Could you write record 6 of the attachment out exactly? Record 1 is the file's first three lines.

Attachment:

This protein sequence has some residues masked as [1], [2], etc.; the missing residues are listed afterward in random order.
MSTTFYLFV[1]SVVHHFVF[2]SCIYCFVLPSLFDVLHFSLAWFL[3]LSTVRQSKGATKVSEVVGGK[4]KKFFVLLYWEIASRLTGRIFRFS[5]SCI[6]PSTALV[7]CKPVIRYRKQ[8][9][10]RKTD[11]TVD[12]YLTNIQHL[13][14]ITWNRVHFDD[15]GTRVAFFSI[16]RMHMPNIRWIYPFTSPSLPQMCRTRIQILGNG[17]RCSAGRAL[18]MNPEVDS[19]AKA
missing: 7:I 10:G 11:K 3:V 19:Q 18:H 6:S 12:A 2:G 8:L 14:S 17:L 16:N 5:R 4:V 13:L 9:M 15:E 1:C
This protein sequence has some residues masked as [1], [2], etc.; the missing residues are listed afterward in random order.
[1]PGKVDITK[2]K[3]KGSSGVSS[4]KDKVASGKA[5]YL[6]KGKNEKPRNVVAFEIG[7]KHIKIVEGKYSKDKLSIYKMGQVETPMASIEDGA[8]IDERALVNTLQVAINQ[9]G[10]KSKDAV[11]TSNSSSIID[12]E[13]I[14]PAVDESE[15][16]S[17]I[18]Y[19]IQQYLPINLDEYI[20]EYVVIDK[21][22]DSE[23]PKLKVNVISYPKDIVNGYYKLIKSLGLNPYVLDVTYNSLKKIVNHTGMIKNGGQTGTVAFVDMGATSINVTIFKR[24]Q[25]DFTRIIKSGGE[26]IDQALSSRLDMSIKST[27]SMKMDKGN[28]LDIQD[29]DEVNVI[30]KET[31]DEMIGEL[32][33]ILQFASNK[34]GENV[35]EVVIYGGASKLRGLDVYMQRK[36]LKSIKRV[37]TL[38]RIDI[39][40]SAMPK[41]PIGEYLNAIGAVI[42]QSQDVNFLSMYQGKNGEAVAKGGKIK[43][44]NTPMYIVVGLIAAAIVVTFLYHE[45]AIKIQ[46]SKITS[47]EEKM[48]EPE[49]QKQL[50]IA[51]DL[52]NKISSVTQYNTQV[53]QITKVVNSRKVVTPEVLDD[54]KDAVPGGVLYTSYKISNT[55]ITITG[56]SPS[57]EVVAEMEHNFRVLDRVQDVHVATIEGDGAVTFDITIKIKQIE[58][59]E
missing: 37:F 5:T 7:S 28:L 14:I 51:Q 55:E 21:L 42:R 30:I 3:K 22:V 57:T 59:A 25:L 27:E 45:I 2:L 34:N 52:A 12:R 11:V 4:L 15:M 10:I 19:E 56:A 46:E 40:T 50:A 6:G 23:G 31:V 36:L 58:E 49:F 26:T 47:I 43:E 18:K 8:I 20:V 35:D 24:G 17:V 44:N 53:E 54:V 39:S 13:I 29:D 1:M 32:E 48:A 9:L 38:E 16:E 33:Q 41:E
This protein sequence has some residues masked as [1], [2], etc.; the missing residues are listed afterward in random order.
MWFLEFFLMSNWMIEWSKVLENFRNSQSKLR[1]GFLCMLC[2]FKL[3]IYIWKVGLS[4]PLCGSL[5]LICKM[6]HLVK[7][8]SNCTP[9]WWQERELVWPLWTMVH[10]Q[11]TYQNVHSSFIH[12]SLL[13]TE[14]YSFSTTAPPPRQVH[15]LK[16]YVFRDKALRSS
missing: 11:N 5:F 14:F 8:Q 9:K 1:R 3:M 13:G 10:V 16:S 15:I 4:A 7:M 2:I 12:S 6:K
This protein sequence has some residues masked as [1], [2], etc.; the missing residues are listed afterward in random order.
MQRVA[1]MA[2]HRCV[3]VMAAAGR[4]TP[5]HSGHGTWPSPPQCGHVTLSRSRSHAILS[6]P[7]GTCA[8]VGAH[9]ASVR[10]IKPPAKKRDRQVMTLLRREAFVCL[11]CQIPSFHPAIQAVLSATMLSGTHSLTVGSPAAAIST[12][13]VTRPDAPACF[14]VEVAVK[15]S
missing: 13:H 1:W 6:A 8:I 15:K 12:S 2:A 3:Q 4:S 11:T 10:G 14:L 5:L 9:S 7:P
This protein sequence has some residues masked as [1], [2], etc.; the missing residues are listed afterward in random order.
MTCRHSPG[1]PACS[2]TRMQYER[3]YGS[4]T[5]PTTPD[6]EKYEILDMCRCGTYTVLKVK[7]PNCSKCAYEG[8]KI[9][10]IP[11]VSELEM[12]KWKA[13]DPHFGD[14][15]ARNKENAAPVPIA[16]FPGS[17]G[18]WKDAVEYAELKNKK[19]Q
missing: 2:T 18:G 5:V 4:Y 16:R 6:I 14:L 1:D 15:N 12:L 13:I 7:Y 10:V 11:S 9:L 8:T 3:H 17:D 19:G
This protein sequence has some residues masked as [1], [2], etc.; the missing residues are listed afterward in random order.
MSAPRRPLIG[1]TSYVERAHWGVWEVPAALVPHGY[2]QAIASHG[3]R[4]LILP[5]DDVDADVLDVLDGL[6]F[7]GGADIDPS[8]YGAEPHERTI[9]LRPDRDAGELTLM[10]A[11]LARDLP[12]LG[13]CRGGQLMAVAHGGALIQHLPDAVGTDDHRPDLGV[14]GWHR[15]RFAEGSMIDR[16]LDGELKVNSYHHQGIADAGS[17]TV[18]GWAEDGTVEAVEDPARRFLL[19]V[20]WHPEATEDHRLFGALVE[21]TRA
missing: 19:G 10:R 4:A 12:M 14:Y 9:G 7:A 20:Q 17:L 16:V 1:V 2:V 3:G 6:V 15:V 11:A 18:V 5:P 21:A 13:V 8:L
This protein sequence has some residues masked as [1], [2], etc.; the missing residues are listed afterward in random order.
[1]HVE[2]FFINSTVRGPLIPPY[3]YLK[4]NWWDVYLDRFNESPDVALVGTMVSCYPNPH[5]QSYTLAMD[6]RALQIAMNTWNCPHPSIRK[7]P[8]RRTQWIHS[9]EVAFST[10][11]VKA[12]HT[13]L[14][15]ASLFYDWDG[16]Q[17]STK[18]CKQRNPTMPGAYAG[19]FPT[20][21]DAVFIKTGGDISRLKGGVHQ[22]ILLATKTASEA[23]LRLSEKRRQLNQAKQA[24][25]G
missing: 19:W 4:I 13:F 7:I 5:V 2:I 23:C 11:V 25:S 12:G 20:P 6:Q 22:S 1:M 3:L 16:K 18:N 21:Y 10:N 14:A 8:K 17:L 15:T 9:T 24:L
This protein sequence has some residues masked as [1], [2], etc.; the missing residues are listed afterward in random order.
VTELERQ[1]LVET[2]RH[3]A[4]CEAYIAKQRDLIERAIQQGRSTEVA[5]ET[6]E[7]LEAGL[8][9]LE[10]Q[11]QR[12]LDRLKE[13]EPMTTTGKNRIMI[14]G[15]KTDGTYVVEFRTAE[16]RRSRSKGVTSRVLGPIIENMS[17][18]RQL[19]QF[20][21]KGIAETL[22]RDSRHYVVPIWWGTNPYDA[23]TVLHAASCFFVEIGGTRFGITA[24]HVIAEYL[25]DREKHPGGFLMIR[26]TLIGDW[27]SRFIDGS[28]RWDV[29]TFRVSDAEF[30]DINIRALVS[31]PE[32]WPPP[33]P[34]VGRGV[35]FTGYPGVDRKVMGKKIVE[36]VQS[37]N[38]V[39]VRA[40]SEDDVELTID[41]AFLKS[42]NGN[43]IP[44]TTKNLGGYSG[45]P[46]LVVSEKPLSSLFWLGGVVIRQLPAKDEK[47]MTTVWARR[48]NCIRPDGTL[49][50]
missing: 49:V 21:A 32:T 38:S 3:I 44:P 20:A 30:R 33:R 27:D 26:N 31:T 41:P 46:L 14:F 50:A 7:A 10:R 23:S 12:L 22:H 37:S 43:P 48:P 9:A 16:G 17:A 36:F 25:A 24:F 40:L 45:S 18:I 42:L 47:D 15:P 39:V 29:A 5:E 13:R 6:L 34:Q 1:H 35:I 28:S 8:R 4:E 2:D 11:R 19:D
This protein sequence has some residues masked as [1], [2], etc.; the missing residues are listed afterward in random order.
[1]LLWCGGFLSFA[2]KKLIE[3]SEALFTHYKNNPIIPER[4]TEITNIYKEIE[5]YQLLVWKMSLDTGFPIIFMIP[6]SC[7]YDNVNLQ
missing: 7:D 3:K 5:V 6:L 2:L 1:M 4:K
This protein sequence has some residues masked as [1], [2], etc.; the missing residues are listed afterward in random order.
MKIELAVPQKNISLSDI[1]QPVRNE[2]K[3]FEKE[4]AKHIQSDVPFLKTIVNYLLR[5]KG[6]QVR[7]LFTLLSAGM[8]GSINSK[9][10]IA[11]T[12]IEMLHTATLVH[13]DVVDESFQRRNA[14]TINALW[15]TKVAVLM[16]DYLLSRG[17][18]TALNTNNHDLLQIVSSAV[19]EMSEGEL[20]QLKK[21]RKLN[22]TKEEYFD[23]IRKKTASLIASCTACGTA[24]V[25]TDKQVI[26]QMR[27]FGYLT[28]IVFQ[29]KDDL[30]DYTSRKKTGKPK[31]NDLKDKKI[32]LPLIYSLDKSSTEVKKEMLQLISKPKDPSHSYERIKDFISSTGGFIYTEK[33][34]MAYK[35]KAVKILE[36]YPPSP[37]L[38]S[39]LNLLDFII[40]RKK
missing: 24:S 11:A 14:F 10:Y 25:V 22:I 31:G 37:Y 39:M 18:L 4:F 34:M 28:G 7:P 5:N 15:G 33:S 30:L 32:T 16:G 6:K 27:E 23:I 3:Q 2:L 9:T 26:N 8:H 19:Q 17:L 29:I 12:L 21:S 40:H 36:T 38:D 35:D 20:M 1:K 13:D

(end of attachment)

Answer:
This protein sequence has some residues masked as [1], [2], etc.; the missing residues are listed afterward in random order.
MSAPRRPLIG[1]TSYVERAHWGVWEVPAALVPHGY[2]QAIASHG[3]R[4]LILP[5]DDVDADVLDVLDGL[6]F[7]GGADIDPS[8]YGAEPHERTI[9]LRPDRDAGELTLM[10]A[11]LARDLP[12]LG[13]CRGGQLMAVAHGGALIQHLPDAVGTDDHRPDLGV[14]GWHR[15]RFAEGSMIDR[16]LDGELKVNSYHHQGIADAGS[17]TV[18]GWAEDGTVEAVEDPARRFLL[19]V[20]WHPEATEDHRLFGALVE[21]TRA
missing: 19:G 10:R 4:A 12:M 14:Y 9:G 7:A 20:Q 17:L 16:V 1:V 2:V 3:G 6:V 15:V 11:A 18:V 5:P 21:A 13:V 8:L